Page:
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Key points to check when buying a second-hand boat

Published on
02/08/18
  • Key points to check when buying a second-hand boat

    Are you looking to buy a second-hand boat? Here is a guide to all the key things to check before buying a second-hand boat. Make sure you remember to check the overall condition of the boat, the hull, the steering system, the rigging, the engine, the electrics and the boat's safety and security equipment.

The overall condition of the boat

  • Boat exterior in good overall working condition
  • Boat interiors in good overall working condition
  • Hold (engine and/or bottom of vessel) clean and in good overall working condition
  • Has the boat ever been involved in a (significant) accident?
  • If so, is there still any damage apparent or not?

The hull

  • Date of last careening
  • Any visible evidence of osmosis, delamination or collision
  • Hull/deck join in good working condition
  • Portholes and windscreen visibly in good working condition
  • Rail stanchions and balconies in good working condition
  • Valves, through-hull and collars compliant, appear in good condition and are in good working order
  • Hoses and pipes appear in good condition and have not passed their expiry date
  • Floor timbers and backing plates in good working condition
  • Ballast / hull join and keel bolts in good working condition with no signs of corrosion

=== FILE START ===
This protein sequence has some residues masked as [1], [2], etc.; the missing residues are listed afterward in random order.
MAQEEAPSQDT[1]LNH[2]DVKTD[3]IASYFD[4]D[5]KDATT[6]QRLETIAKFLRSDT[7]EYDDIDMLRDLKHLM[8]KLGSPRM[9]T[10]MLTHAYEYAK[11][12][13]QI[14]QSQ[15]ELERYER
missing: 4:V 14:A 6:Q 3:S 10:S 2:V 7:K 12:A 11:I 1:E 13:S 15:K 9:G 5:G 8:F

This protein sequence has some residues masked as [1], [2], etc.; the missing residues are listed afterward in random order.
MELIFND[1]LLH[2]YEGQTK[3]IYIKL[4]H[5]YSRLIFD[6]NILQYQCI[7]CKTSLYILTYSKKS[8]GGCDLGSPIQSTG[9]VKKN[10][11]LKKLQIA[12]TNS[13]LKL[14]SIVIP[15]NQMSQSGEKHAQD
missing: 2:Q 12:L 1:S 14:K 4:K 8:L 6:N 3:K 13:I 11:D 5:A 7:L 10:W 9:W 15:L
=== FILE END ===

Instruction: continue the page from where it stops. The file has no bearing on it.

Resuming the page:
• Keel in good overall working condition
  • Rudders and spindles in good overall working condition

The steering system

  • Steering system in good working condition

The rigging (for sailboats only)

  • Age of standing rigging
  • Most recent standing rigging check-up by a professional
  • Standing rigging appears in good working condition on visual inspection
  • Running rigging appears in good working condition on visual inspection

The engine

  • Engine and controls in good working order
  • Engine in good overall working condition (no signs of corrosion, condition of belts, etc.) on visual inspection
  • Engine maintained according to manufacturer's recommendations
  • Sealing system in satisfactory condition (no leaks, or wear and tear) on visual inspection of the gland, sealing boot, seal, etc.

The electrical circuit

  • Electrical circuit compliant with current regulations
  • Electrical circuit in good overall working condition
  • Anodes in good working condition

Security

  • Manning and equipment up to date and compliant with the navigation programme

Planning for your purchase

Buying a boat requires planning, and selection criteria should be used, based on your navigation programme, sailing experience and budget.

Your navigation programme should indicate your desired sailing destinations, the average number of people on board as well as the trip durations. This basic information can be used to work out the right size of the boat as well as the required equipment to enable you to take full advantage of your purchase.

Your sailing experience should help you make the right choice regarding the size of boat to purchase; it is more difficult to manoeuvre a 40' boat in a port with high winds than a small boat, which is more responsive and offers more margin for error.

Your budget should also include any costs associated with the purchase. In addition to the cost of purchasing your craft, you need to consider:

  • The port costs (docking, wintering)
  • Maintenance costs
  • Repairs or improvement works, the cost of which can vary greatly from one craft to another.